By John DeFore
Specialty-doc makers Josh Lowell and Peter Mortimer have been shooting films for years, recording the achievements of athletes known only to followers of the rock-climbing scene. They have their crossover film in The Dawn Wall, whose physical challenge is so dramatic non-climbers can identify with it, and whose backstory is easily dramatic enough to make it a fleshed-out film. Big screens are the place to take this vista-rich ride, though, realistically, it will find most viewers on video.
The feat, which drew plenty of media attention in 2015, is a two-person team's attempt to climb the smoothest part of Yosemite's El Capitan monolith — a stretch called the Dawn Wall, believed by climbers to have so few cracks and grippable features that it can't be scaled. (El Capitan as a whole is a magnet for adventure athletes, and paths to the right and left of the Dawn Wall are challenging enough already.) The journey is expected to take two weeks at a minimum, broken down into 32 "pitches" — sections that can be free-climbed within the reach of a single safety rope, each section ending at a resting spot. In between their climbs, the two men will eat, sleep and relieve themselves on portaledges, tiny tents that hang, terrifyingly, from anchors climbers hammer into the cliff face.
But this duo's leader, Tommy Caldwell, supplies as much reason to care about the story as what one veteran climber calls "the most continuously difficult rock climb ever done." A Colorado native who was "slow at everything" as a child and even labeled "developmentally retarded," Caldwell was inspired by a father, Mike, who he viewed as a superhero. Mike nudged the boy into climbing in ways that would cause many to label him an unfit parent — check out that picture of a six-year-old dangling from a rope above a certain-death fall — and by his teens, the student had surpassed his teacher. Tommy went from climbing fan to pro almost accidentally at a Utah event, and was committed from that point on. He fell in love with another gonzo climber, Beth Rodden, and in 2000 they went with two others on an expedition to Kyrgyzstan. Where they were kidnapped by Islamist rebels.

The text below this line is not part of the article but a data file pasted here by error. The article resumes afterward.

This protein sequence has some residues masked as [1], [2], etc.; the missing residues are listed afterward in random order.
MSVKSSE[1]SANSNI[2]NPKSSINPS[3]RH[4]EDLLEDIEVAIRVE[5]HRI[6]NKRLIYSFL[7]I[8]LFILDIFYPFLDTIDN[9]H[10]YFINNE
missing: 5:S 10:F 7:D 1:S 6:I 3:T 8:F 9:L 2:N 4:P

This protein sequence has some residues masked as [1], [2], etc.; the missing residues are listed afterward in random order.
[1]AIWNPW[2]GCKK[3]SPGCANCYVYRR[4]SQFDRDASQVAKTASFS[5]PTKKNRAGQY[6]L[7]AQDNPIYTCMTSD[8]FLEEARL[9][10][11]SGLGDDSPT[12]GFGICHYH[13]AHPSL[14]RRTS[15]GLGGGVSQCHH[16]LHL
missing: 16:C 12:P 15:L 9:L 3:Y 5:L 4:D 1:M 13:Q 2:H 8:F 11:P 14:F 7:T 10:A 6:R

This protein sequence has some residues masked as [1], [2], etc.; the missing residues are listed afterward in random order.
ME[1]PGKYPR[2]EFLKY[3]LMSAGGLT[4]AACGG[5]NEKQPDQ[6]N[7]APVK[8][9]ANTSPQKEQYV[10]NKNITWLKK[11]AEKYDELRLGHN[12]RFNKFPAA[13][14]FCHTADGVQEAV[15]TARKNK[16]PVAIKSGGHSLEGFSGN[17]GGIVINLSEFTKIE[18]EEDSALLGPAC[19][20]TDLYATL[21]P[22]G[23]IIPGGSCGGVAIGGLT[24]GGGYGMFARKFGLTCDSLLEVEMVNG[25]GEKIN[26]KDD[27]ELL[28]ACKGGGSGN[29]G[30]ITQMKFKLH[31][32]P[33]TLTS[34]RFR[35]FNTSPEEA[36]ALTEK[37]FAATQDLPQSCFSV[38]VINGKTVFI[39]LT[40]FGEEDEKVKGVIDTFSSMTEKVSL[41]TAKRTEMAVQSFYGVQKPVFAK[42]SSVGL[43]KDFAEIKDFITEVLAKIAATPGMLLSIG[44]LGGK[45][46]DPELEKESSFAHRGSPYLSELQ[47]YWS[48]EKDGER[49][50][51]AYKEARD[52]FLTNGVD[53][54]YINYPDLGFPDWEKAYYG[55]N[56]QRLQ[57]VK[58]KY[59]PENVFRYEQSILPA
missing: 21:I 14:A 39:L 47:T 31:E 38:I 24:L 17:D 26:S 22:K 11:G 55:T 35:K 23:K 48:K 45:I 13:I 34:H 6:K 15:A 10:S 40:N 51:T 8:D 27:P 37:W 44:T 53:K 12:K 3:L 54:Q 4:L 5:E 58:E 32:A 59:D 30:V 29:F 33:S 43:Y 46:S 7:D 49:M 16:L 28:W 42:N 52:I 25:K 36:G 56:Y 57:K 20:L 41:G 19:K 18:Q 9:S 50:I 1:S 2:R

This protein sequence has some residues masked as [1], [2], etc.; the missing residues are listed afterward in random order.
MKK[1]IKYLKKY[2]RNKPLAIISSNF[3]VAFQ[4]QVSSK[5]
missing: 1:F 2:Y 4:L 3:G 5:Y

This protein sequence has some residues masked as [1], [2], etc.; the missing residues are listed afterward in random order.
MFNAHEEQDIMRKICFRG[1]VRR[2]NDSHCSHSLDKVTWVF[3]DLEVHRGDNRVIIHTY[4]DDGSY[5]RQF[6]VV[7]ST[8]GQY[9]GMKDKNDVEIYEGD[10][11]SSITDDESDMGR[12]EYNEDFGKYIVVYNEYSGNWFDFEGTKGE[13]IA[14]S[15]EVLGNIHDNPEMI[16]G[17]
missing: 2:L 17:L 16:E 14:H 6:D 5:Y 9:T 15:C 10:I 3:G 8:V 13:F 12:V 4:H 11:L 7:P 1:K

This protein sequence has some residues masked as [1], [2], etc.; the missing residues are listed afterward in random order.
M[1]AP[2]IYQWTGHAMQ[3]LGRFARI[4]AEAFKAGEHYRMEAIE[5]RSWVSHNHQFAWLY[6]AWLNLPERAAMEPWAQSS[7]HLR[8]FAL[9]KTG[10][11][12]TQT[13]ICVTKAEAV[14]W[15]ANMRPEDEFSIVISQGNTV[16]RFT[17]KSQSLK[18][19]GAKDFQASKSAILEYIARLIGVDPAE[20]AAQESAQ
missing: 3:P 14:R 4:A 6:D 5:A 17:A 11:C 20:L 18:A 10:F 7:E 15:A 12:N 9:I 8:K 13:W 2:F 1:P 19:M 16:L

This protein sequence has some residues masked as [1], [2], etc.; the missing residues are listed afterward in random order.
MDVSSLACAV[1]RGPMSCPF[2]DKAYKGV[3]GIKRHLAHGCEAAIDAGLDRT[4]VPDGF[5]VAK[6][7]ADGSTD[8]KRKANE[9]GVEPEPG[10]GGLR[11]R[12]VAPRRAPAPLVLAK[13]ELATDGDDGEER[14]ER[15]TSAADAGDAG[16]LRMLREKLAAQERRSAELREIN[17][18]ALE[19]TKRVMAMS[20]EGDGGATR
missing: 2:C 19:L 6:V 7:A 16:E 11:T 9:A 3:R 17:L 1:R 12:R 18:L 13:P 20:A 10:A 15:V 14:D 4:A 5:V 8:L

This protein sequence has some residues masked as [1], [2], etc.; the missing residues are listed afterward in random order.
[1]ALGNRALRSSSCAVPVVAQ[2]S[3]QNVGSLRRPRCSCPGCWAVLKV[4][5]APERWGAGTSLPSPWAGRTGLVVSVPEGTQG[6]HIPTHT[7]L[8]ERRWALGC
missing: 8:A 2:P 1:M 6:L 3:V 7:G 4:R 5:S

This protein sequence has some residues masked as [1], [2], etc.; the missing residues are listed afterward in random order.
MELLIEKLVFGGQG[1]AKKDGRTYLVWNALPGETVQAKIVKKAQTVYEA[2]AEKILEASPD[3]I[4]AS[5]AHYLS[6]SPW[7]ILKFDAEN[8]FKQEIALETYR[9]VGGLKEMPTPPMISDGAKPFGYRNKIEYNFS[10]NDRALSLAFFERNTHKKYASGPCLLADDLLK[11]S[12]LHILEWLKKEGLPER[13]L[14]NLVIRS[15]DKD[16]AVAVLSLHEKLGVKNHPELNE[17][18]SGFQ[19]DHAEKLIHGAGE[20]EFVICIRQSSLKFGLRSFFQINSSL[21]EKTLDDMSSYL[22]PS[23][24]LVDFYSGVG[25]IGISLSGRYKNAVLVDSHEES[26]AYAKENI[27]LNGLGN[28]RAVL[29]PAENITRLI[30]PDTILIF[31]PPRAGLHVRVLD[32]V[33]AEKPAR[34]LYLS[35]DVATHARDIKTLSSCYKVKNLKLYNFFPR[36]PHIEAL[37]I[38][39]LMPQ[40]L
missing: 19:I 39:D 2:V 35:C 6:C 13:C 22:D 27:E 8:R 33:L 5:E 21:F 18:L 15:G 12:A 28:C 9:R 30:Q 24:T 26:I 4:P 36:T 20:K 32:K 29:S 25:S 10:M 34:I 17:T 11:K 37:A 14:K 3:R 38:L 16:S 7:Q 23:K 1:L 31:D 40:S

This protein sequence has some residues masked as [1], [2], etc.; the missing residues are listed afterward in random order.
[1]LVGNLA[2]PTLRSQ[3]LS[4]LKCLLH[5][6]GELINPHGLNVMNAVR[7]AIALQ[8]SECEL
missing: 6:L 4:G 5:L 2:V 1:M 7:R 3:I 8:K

That story's resolution, and the developments that follow Caldwell's return to the US, are surprising enough we'll leave them unspoiled for viewers who haven't read news reports. Suffice to say that they make the El Cap plan — which requires years of obsessive planning on site — all the more mindblowing.
Once it's firmly in the present tense, introducing Caldwell's new partner Kevin Jorgeson and laying out the details of their plan, the movie becomes merely a sweaty-palms chronicle of an insane climb. Photography is predictably gorgeous, finding plenty of different angles on this vertiginous setting, and even surprising us occasionally: When the partners attempt parts of their route overnight (because colder, drier conditions improve their grip), we're able to see only the small part of the rock they're illuminating with spotlights; the rest of the world disappears, and it's just man and granite.
There's plenty of human drama during this climbing as well (some of it caused, or aggravated, by an unexpected media frenzy), alongside physical feats usually reserved on big screens for Tom Cruise and The Rock. Do the men make it to the top? Do yourself a favor and don't check Wikipedia before watching.
Production company: Red Bull Media House
Distributor: The Orchard
Directors: Josh Lowell, Peter Mortimer
Producers: Peter Mortimer, Josh Lowell, Philipp Manderla
Executive producer: Jurgen Kinateder
Director of photography: Brett Lowell
Editor: Josh Lowell
Composer: Adam Crystal